Compare South American
Trichocereus pachanoi
to the “pachanot

  Take a look at a real pachanoi growing in Ecuador today. 


Thanks for reading!

Back to the opening page
You are on the “Smith’s observation” page
On to Topic 1: “Backeberg’s clone”
On to Topic 2: pachanoi compared to pachanot
Additional material to ponder: 

pachanot compared to bridgesii


pachanoi or pachanoids

unanswered questions


All photographs © copyright by their photographers.
Photos are by Keeper Trout except where indicated otherwise.
Please contact us or them to obtain reuse permission.


NMCR 2010 bridgesii – deserticola


Some of the Trichocereus that were still at NMCR in 2010:
from bridgesii through deserticola.


    Trichocereus bridgesii longispinus was a Ritter collection obtained as seeds from Fernando Rivière de Carault and planted by NMCR in 1980.
I really enjoyed Horst’s wisecrack that this does not seem to be any more ‘longispinus‘ than other bridgesii.


    Trichocereus bridgesii monstrose is one of a very few NMCR plants that were not started from seed.
Origin was noted to be from Miles in 1985, Horst added it to his horticultural offerings in 1994.


    Trichocereus bridgesii came from KK seeds. No KK# was indicated. Seeds noted as being either harvested by or sourced from Knize in February 1977, sown by NMCR in July of 1980.


    Trichocereus chilensislongispinus was obtained as seeds from Robert Field in 1976, planted by NMCR in 1980.


    Trichocereus conaconensis KK nn; KK921 “BO Conacona Cochabamba 2800M” Note on tag: “(bridgesii compl.)”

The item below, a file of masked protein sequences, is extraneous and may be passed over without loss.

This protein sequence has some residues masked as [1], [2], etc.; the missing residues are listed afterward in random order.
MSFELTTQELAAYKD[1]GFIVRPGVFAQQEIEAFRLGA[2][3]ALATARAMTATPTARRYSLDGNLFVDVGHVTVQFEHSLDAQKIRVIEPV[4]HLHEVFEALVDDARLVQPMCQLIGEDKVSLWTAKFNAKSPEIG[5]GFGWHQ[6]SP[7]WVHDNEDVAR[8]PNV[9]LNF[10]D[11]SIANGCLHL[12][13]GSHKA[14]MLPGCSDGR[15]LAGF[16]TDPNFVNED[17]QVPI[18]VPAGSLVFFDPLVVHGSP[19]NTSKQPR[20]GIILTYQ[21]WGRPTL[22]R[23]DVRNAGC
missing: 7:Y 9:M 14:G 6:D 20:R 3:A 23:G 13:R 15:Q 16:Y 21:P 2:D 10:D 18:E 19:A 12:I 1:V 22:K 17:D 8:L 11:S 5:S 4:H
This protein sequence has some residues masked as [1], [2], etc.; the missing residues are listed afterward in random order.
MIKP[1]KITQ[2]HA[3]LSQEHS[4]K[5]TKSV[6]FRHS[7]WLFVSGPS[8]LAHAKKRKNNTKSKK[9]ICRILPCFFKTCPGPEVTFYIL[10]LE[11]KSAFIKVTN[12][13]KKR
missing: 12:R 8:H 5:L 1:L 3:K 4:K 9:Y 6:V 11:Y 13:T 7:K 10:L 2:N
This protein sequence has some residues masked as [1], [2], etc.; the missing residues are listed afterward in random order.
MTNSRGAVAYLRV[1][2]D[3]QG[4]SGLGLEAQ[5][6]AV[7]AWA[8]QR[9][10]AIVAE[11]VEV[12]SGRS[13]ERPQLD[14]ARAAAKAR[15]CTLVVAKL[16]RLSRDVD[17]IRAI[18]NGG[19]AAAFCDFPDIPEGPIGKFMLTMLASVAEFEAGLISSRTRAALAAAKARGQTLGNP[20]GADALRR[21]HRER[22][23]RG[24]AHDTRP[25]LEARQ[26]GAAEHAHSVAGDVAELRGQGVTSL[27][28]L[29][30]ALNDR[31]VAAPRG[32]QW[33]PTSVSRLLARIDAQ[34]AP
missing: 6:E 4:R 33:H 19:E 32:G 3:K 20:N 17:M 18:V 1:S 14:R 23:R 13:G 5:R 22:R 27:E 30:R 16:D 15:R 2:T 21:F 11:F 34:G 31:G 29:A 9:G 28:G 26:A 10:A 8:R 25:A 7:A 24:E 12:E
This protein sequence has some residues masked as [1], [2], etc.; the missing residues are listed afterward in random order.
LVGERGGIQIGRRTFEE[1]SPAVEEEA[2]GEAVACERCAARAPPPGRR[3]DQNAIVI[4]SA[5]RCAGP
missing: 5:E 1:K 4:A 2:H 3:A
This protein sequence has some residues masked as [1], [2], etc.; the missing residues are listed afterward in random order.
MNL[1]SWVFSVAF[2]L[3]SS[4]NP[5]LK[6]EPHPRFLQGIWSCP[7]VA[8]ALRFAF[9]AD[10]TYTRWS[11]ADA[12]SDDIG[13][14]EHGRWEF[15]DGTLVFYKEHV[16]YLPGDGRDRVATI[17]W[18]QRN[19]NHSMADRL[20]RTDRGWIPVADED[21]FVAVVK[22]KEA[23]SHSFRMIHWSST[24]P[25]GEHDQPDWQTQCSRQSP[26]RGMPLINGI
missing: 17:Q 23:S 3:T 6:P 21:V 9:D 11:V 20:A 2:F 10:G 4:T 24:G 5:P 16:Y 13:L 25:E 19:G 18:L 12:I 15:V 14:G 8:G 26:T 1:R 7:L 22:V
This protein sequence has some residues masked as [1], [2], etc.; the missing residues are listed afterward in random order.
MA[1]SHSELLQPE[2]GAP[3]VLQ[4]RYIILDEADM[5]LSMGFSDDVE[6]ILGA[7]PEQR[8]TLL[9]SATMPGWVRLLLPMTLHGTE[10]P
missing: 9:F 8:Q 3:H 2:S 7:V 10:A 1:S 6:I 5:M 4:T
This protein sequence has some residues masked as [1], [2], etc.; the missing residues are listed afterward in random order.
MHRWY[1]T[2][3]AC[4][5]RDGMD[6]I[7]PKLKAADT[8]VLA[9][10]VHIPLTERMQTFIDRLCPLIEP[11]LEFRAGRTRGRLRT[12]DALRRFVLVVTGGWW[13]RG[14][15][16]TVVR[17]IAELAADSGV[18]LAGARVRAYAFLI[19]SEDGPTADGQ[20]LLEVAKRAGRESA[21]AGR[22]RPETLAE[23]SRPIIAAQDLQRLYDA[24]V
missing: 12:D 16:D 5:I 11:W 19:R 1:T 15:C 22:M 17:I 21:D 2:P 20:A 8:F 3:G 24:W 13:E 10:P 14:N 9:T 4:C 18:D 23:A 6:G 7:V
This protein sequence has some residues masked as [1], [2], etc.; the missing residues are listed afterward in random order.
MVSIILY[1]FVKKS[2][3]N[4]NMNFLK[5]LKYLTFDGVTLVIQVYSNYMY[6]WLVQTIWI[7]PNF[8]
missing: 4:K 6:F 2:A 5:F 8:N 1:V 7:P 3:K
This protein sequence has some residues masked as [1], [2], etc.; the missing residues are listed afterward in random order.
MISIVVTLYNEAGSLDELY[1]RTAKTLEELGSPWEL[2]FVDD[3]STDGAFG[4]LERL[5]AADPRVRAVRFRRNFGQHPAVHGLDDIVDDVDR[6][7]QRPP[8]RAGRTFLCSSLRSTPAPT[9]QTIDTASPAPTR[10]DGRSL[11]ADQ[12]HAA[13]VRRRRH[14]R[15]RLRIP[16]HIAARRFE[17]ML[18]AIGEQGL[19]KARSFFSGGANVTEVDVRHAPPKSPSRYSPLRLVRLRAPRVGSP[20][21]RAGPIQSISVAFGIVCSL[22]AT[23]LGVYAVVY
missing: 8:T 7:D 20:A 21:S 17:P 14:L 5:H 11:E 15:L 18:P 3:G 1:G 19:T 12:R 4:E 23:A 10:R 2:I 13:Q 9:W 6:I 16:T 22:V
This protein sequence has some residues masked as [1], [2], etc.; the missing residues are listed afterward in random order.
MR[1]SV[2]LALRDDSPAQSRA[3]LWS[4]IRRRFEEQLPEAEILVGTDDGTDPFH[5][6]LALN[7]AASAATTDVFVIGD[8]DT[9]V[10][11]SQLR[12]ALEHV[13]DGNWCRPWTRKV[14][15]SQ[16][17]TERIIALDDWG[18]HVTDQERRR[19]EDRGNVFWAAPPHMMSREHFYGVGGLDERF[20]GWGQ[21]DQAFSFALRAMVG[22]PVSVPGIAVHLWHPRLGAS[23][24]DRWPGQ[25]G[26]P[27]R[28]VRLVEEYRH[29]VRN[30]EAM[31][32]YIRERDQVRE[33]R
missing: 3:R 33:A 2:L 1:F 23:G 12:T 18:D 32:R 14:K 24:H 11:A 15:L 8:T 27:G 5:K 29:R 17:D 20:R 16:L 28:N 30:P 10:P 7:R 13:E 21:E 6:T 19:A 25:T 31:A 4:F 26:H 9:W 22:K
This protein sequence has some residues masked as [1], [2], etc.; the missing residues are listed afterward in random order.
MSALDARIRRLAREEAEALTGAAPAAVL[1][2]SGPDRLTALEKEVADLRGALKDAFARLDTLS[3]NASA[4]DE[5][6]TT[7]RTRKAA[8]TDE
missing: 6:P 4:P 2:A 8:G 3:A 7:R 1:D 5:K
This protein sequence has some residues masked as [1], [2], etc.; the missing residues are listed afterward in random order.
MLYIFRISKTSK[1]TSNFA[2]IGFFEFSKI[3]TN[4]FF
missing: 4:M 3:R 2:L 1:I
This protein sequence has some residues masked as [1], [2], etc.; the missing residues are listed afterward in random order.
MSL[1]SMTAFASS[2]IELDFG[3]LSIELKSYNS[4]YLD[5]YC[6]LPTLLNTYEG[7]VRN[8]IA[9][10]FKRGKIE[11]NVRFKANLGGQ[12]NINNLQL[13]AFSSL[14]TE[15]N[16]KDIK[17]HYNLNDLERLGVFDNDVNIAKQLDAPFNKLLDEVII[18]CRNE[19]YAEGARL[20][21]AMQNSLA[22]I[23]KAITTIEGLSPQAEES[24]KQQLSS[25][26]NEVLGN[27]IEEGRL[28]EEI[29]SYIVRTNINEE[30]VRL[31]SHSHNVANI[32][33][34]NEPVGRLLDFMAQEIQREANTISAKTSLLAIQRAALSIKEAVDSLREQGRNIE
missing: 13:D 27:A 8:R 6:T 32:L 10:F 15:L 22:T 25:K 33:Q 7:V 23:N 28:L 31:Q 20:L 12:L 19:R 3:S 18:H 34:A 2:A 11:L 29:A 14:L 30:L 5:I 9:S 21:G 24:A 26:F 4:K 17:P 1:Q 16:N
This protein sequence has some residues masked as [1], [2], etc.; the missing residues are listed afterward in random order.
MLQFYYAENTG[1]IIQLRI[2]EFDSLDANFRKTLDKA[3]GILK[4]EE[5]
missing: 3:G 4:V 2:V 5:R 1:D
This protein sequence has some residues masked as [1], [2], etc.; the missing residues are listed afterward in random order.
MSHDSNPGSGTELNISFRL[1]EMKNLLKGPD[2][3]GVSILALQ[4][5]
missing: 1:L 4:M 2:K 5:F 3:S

Seeds were obtained from Knize in 1973. Planted by NMCR in 1980.



    Trichocereus conaconensis KK nn; (no KK#)  “BO Conacona Cochabamba 2800M”
Seeds were obtained from Knize in 1975. Planted in 1980 by NMCR.
Clearly this is quite different than Knize’s 1973 offering.



    Trichocereus culpinensis  KK924 “BO Culpina 2800m”
Seeds were acquired from Knize February of 1977. They were planted by NMCR in 1980.

The only acceptable image of Trichocereus culpinensis that was acquired on this trip is included at the top of the page

    Trichocereus cuzcoensis

This was labeled Trichocereus pachanoi var. cuzcoensis.

My assumptions, back in the day, when on seeing this offered by NMCR was that it came from one of Knize’s schizoid cuzcoensis offerings. However, this turned out to have been grown from seeds that Horst acquired from Rivière de Carault  in 1980 and planted the same year. They had arrived labeled Trichocereus cuzcoensis.  Horst eventually changed the name based on its appearance.



    Trichocereus deserticola was started from seed in 1980 by NMCR.
Seed source was noted as “W”.



My visit is divided as :

Visiting NMCR in 2010
A-H Ariocarpus – Hoodia
M-R Mammillaria – Ritterocereus
Trichocereus bridgesii – deserticola  (You are here)
Trichocereus macrogonus — pachanoi
Trichocereus poco — Trichocereus thelegonus

I hope that you enjoy seeing NMCR!


See images of the cuttings that were obtained in 2010 showing New Growth in 2011 (forthcoming here)

P.C.Hutchison 1597

Trichocereus pachanoi  P.C.Hutchison 1597


  Trichocereus pachanoi Peru 57.0884.
Material came from Huancabamba Prov., Piura Dept., Peru. [Link 1] [Link 2]
Paul C. Hutchison collected this as live clones during the late 1950s. 

Hutchison Huancabamba T. pachanoi

    Sadly the display specimens of P.C.Hutchison 1597 periodically experiences heavy predation by thieves and is removed from public display to enable it to recover and survive. Almost all Botanical Gardens have regular plant sales that make such thievery a crime that is directed against everyone.


pachanoi or pachanot?

Additional material to ponder: 


Copyright © by Keeper Trout


Trichocereus pachanoi Knize

Knize‘s Ecuadorian Trichocereus pachanoi shipped from Lima, Peru.


Ecuadorian Trichocereus pachanoi from Knize viewedcloser Ecuadorian Trichocereus pachanoi from Knize viewed closer Ecuadorian Trichocereus pachanoi from Knize viewed closer Ecuadorian Trichocereus pachanoi from Knize viewedcloser